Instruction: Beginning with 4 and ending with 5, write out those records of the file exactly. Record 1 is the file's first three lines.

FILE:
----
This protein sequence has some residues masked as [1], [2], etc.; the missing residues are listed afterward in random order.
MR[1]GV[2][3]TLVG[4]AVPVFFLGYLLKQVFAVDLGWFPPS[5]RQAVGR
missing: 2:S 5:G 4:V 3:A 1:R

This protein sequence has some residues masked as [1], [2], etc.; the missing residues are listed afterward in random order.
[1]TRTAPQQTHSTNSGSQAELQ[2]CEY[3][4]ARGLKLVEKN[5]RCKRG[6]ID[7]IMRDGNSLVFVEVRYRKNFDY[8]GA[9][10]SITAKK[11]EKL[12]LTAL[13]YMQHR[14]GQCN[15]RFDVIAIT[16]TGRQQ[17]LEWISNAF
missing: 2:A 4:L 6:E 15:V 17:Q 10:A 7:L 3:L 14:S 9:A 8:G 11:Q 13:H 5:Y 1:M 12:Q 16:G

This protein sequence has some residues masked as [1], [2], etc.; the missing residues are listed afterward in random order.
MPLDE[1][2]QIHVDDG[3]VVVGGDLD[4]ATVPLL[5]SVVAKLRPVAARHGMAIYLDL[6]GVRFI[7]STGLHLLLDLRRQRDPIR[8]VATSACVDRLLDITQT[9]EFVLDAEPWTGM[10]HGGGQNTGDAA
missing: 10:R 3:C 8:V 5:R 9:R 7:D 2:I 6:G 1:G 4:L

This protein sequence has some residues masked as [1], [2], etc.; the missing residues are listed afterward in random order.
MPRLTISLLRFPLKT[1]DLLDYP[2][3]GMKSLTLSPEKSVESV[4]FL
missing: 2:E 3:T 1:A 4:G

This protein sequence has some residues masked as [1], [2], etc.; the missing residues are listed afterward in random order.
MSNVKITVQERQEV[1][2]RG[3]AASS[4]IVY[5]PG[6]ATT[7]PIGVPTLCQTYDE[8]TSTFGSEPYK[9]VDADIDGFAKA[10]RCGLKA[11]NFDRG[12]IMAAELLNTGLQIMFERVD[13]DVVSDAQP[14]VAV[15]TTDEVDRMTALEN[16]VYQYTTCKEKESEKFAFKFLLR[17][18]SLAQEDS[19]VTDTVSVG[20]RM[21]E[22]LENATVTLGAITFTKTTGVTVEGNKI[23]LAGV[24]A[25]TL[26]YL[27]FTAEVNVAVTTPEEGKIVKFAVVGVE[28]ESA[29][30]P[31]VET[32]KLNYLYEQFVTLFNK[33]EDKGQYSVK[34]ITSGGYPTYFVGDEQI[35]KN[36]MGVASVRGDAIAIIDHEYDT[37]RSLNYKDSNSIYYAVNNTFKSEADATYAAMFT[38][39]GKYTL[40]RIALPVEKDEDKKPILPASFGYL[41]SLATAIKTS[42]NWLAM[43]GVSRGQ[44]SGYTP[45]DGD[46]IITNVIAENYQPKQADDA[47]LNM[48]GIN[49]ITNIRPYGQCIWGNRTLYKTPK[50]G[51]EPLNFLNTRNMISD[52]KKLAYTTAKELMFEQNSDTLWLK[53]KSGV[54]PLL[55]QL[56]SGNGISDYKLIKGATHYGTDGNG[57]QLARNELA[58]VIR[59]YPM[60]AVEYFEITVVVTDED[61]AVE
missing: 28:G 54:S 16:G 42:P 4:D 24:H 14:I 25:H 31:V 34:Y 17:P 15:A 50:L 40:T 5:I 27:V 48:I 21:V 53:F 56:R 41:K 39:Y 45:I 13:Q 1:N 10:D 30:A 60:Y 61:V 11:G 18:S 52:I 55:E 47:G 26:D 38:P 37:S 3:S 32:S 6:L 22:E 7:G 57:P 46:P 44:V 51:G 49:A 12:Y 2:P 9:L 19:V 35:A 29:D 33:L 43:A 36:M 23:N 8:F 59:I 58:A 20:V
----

This protein sequence has some residues masked as [1], [2], etc.; the missing residues are listed afterward in random order.
MPRLTISLLRFPLKT[1]DLLDYP[2][3]GMKSLTLSPEKSVESV[4]FL
missing: 2:E 3:T 1:A 4:G

This protein sequence has some residues masked as [1], [2], etc.; the missing residues are listed afterward in random order.
MSNVKITVQERQEV[1][2]RG[3]AASS[4]IVY[5]PG[6]ATT[7]PIGVPTLCQTYDE[8]TSTFGSEPYK[9]VDADIDGFAKA[10]RCGLKA[11]NFDRG[12]IMAAELLNTGLQIMFERVD[13]DVVSDAQP[14]VAV[15]TTDEVDRMTALEN[16]VYQYTTCKEKESEKFAFKFLLR[17][18]SLAQEDS[19]VTDTVSVG[20]RM[21]E[22]LENATVTLGAITFTKTTGVTVEGNKI[23]LAGV[24]A[25]TL[26]YL[27]FTAEVNVAVTTPEEGKIVKFAVVGVE[28]ESA[29][30]P[31]VET[32]KLNYLYEQFVTLFNK[33]EDKGQYSVK[34]ITSGGYPTYFVGDEQI[35]KN[36]MGVASVRGDAIAIIDHEYDT[37]RSLNYKDSNSIYYAVNNTFKSEADATYAAMFT[38][39]GKYTL[40]RIALPVEKDEDKKPILPASFGYL[41]SLATAIKTS[42]NWLAM[43]GVSRGQ[44]SGYTP[45]DGD[46]IITNVIAENYQPKQADDA[47]LNM[48]GIN[49]ITNIRPYGQCIWGNRTLYKTPK[50]G[51]EPLNFLNTRNMISD[52]KKLAYTTAKELMFEQNSDTLWLK[53]KSGV[54]PLL[55]QL[56]SGNGISDYKLIKGATHYGTDGNG[57]QLARNELA[58]VIR[59]YPM[60]AVEYFEITVVVTDED[61]AVE
missing: 28:G 54:S 16:G 42:P 4:D 24:H 14:I 25:H 31:V 34:Y 17:P 15:A 50:L 40:T 5:I 27:V 48:I 21:V 53:F 56:R 41:K 39:Y 45:I 13:Q 1:N 10:D 30:A 60:Y 61:V 11:G 18:S 52:I 55:E 47:G 26:D 38:P 37:S 3:S 32:S 6:L 22:E 7:G 57:P 46:P 44:V 51:G 49:A 12:Y 2:P 9:L 19:V 35:A 29:D 33:L 43:A 36:M 23:N 8:F 59:I 58:A 20:V